There have been a number of large observational epidemiological and prospective studies which have investigated the association between calcium intake and calcium supplement use, and cardiovascular disease risk and related mortality in older women and men. Typically, the findings from these studies indicate either a neutral effect [25,26,27] or a modest protective effect of a high total calcium intake against vascular disease and even mortality [10,14,28]. With regard to the specific effects of calcium supplements however, most studies to date have reported a non-significant effect. For example, in a prospective study of 34,486 postmenopausal Iowa women aged 55–69 years followed for 8 years, the relative risk of ischemic heart disease (IHD) mortality was 0.67 (95% CI, 0.47–0.94) for women in the highest compared to lowest quartile for total calcium intake (diet + supplements) [14]. In contrast, for women (n = 56) taking >500 mg/d of calcium supplements there was no significant risk reduction [multivariate relative risk (RR) 0.88 (95% CI, 0.64, 1.23)] [14]. Similar non-significant findings with regard to calcium supplement use were reported in a 12 year prospective study in 39,800 men aged 40–75 years enrolled in the Health Professionals Follow Study [25]. In this study, the multivariate RR for developing IHD in the highest quintile of calcium supplement use (median 1000 mg/d) compared with non-users was 0.87 (95% CI, 0.64, 1.19); the RR for nonfatal MI and IHD were 1.02 (95% CI, 0.71, 1.46) and 0.61 (95% CI, 0.34, 1.10), respectively [25]. Two other large studies also reported that the RR of stroke was no different in men or women who received 400 mg/d or more of supplemental calcium compared with non-users [26,27]. Data from a small study of acute hip fracture patients showed that the use of prescribed calcium and vitamin D supplements post-fracture was associated with a 36% and 43% reduction in death in women and men, respectively, after 3 years [28]. Contrary to all these findings, a recent prospective study in 10,555 Finnish women aged 52-62 years who were free of coronary heart disease (CHD) at baseline and followed for a mean of 6.55 years, reported that women using calcium supplements (or calcium plus vitamin D) had a 24% increased risk of CHD compared to non-users [1.24 (95% CI, 1.02, 1.52)] [21]. It is somewhat difficult to explain these findings given that the average age of the women was 57 years, and those taking supplements had a lower BMI, were more often non-smokers or former smokers and had less diabetes and hypertension mortality than non-users.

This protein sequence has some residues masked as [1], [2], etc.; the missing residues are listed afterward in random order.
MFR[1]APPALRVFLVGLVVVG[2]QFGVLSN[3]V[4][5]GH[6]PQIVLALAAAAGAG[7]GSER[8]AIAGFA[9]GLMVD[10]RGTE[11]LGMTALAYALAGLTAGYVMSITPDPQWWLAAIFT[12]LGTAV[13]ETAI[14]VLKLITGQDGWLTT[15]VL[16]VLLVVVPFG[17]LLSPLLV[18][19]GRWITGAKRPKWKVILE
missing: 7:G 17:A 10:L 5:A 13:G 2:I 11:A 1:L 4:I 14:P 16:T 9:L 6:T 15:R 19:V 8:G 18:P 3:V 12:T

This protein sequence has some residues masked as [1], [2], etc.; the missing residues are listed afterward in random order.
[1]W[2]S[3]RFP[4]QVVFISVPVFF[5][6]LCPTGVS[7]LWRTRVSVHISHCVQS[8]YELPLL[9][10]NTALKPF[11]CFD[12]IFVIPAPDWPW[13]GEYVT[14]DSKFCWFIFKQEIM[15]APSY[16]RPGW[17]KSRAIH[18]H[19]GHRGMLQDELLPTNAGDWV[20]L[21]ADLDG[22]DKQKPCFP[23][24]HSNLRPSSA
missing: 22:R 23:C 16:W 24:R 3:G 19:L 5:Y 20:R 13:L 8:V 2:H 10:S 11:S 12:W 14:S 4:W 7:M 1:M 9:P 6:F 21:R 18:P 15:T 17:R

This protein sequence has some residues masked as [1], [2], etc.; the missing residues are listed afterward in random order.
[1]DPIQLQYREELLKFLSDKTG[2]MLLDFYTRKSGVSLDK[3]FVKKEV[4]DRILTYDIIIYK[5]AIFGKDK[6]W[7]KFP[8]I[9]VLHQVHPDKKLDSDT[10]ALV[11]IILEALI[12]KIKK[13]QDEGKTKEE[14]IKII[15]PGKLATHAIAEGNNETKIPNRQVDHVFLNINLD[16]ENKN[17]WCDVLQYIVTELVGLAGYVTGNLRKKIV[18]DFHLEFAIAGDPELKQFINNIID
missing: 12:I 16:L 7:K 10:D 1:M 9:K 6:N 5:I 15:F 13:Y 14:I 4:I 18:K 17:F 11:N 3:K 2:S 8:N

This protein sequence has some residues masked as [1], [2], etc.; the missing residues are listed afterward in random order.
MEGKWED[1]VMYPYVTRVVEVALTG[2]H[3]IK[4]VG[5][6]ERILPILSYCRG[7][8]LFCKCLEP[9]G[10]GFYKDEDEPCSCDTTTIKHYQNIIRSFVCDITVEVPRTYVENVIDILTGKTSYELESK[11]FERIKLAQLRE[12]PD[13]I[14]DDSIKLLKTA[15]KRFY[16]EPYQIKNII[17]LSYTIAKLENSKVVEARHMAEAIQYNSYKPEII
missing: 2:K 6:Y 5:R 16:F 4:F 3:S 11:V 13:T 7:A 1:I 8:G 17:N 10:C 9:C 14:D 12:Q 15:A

Although there are no RCTs that have specifically evaluated the effect of calcium supplement use on CVD events or related mortality, a number of studies have pre-specified or performed secondary analyses to assess the effect of calcium supplementation on various cardiovascular endpoints, including MI, stroke, CHD, sudden death or their combination (Table 1). Of these, the findings from a recent preplanned secondary analysis of a 5-year RCT of 1471 healthy, elderly postmenopausal women who received calcium citrate (1,000 mg/d) or placebo has received the most attention because it has raised concerns about the cardiac safety for supplemental calcium [20]. However, an accompanying editorial highlighted that data from this study were not totally consistent, and thus must be interpreted cautiously [29]. In the analysis based on self-report and then adjudication by physicians (verified), those receiving calcium supplementation had a increased risk of MI (RR self report 2.24, p < 0.001; RR verified 2.12, p < 0.05) and the composite endpoint of MI, stroke or sudden death (RR self report 1.66, p < 0.01; RR verified 1.47, p = 0.08) [30] (Figure 1). When the authors then searched the New Zealand hospital database of hospital admissions to identify additional vascular events that might have been missed, no statistically significant differences were detected between the calcium and placebo groups for either MI [RR 1.49 (95% CI, 0.86. 2.57)] or the composite endpoint [RR 1.21 (95% CI, 0.84, 1.74)] [30] (Figure 1). However, rate ratio analysis revealed a trend for an increased risk of MI (1.67, p = 0.058) and the composite endpoint (1.43, p = 0.043). These findings do not provide conclusive evidence, although surprisingly the authors maintain that ‘..there are reasonable grounds for doubting the safety of calcium supplements..’ and suggest ‘.. there should be a reappraisal of their role in the management of osteoporosis..’ [31]. This view is not universally shared. Other investigators have raised concerns about various aspects of this study, including the relatively small number of vascular events and the wide confidence intervals, the borderline significance of many of the findings, and the failure to consider other important confounders, including serum 25-hydroxyvitamin D [32,33]. It is therefore critical that the results from other similar calcium supplementation studies be considered when evaluating the clinical and public health significance of these findings.